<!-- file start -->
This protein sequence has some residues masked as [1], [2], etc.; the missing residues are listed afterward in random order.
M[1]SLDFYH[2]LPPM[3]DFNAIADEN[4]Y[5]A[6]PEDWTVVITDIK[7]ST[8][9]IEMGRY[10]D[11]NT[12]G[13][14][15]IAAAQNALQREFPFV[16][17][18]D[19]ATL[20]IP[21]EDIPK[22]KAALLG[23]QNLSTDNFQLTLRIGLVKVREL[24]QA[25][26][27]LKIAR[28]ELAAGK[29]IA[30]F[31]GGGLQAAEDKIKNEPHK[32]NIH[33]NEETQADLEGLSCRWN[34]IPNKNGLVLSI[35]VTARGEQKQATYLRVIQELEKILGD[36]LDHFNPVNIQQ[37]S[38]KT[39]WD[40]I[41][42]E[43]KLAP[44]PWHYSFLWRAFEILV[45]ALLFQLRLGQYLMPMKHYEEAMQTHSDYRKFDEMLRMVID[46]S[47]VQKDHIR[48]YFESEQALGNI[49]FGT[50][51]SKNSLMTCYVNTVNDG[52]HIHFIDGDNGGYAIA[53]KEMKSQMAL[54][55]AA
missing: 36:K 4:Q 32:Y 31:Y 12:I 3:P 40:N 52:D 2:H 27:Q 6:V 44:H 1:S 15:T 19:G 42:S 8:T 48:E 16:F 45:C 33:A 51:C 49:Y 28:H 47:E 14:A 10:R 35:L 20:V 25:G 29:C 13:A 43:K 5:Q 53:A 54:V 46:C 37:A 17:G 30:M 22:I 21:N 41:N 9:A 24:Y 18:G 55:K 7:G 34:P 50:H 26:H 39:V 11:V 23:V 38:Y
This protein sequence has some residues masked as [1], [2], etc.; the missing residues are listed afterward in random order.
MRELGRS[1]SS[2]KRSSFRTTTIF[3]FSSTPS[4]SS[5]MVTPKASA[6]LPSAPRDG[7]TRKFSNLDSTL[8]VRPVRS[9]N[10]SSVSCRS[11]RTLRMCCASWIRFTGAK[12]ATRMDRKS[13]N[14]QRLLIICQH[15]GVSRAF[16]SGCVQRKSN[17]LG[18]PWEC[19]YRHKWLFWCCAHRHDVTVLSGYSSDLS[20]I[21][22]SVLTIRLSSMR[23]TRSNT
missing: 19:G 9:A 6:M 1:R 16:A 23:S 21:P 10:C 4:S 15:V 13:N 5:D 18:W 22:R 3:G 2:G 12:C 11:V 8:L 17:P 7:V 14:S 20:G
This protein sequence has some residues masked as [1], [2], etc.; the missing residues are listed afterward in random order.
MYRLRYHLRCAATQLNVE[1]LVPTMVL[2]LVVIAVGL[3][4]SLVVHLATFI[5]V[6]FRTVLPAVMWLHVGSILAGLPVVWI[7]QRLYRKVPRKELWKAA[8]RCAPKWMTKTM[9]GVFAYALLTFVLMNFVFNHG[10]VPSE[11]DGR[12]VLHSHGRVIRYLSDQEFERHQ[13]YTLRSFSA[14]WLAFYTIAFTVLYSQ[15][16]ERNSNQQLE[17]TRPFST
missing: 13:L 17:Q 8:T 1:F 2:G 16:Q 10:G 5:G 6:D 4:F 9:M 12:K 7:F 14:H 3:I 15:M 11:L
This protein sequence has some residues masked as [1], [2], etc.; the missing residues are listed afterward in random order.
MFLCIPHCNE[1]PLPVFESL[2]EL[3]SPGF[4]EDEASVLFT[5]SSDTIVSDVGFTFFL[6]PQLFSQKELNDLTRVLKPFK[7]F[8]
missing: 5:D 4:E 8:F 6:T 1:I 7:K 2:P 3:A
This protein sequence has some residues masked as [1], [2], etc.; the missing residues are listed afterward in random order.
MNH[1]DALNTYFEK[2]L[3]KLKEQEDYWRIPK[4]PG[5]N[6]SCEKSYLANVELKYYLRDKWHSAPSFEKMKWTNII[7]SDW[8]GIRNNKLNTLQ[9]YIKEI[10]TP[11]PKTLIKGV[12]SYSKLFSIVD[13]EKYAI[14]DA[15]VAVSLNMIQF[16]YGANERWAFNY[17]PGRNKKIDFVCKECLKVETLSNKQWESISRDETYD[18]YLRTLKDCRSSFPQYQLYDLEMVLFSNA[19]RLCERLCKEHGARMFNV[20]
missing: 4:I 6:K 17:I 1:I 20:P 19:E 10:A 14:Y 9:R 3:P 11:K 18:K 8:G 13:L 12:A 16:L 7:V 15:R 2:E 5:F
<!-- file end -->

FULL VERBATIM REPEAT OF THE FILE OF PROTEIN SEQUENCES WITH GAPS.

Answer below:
This protein sequence has some residues masked as [1], [2], etc.; the missing residues are listed afterward in random order.
M[1]SLDFYH[2]LPPM[3]DFNAIADEN[4]Y[5]A[6]PEDWTVVITDIK[7]ST[8][9]IEMGRY[10]D[11]NT[12]G[13][14][15]IAAAQNALQREFPFV[16][17][18]D[19]ATL[20]IP[21]EDIPK[22]KAALLG[23]QNLSTDNFQLTLRIGLVKVREL[24]QA[25][26][27]LKIAR[28]ELAAGK[29]IA[30]F[31]GGGLQAAEDKIKNEPHK[32]NIH[33]NEETQADLEGLSCRWN[34]IPNKNGLVLSI[35]VTARGEQKQATYLRVIQELEKILGD[36]LDHFNPVNIQQ[37]S[38]KT[39]WD[40]I[41][42]E[43]KLAP[44]PWHYSFLWRAFEILV[45]ALLFQLRLGQYLMPMKHYEEAMQTHSDYRKFDEMLRMVID[46]S[47]VQKDHIR[48]YFESEQALGNI[49]FGT[50][51]SKNSLMTCYVNTVNDG[52]HIHFIDGDNGGYAIA[53]KEMKSQMAL[54][55]AA
missing: 36:K 4:Q 32:Y 31:Y 12:I 3:P 40:N 52:D 2:H 27:Q 6:V 44:H 1:S 15:T 19:G 42:S 8:T 48:E 16:F 45:C 33:A 51:C 49:Y 28:H 47:E 14:A 10:R 35:L 20:V 25:G 29:C 13:A 43:K 5:Q 53:A 54:V 46:C 37:A 17:G 30:M 22:I 21:N 41:N 9:A 24:Y 18:G 55:K 7:G 34:P 50:H 26:H 39:V 11:V 23:V 38:Y
This protein sequence has some residues masked as [1], [2], etc.; the missing residues are listed afterward in random order.
MRELGRS[1]SS[2]KRSSFRTTTIF[3]FSSTPS[4]SS[5]MVTPKASA[6]LPSAPRDG[7]TRKFSNLDSTL[8]VRPVRS[9]N[10]SSVSCRS[11]RTLRMCCASWIRFTGAK[12]ATRMDRKS[13]N[14]QRLLIICQH[15]GVSRAF[16]SGCVQRKSN[17]LG[18]PWEC[19]YRHKWLFWCCAHRHDVTVLSGYSSDLS[20]I[21][22]SVLTIRLSSMR[23]TRSNT
missing: 19:G 9:A 6:M 1:R 16:A 23:S 21:P 10:C 4:S 15:V 13:N 5:D 18:W 22:R 3:G 2:G 12:C 11:V 8:L 17:P 7:V 14:S 20:G
This protein sequence has some residues masked as [1], [2], etc.; the missing residues are listed afterward in random order.
MYRLRYHLRCAATQLNVE[1]LVPTMVL[2]LVVIAVGL[3][4]SLVVHLATFI[5]V[6]FRTVLPAVMWLHVGSILAGLPVVWI[7]QRLYRKVPRKELWKAA[8]RCAPKWMTKTM[9]GVFAYALLTFVLMNFVFNHG[10]VPSE[11]DGR[12]VLHSHGRVIRYLSDQEFERHQ[13]YTLRSFSA[14]WLAFYTIAFTVLYSQ[15][16]ERNSNQQLE[17]TRPFST
missing: 13:L 17:Q 8:T 1:F 2:G 16:Q 10:G 5:G 6:D 4:F 9:M 12:K 7:F 14:H 3:I 15:M 11:L
This protein sequence has some residues masked as [1], [2], etc.; the missing residues are listed afterward in random order.
MFLCIPHCNE[1]PLPVFESL[2]EL[3]SPGF[4]EDEASVLFT[5]SSDTIVSDVGFTFFL[6]PQLFSQKELNDLTRVLKPFK[7]F[8]
missing: 5:D 4:E 8:F 6:T 1:I 7:K 2:P 3:A
This protein sequence has some residues masked as [1], [2], etc.; the missing residues are listed afterward in random order.
MNH[1]DALNTYFEK[2]L[3]KLKEQEDYWRIPK[4]PG[5]N[6]SCEKSYLANVELKYYLRDKWHSAPSFEKMKWTNII[7]SDW[8]GIRNNKLNTLQ[9]YIKEI[10]TP[11]PKTLIKGV[12]SYSKLFSIVD[13]EKYAI[14]DA[15]VAVSLNMIQF[16]YGANERWAFNY[17]PGRNKKIDFVCKECLKVETLSNKQWESISRDETYD[18]YLRTLKDCRSSFPQYQLYDLEMVLFSNA[19]RLCERLCKEHGARMFNV[20]
missing: 4:I 6:K 17:I 1:I 20:P 19:E 10:A 14:Y 9:R 3:P 11:K 18:K 8:G 13:L 12:A 16:L 7:V 15:R 2:E 5:F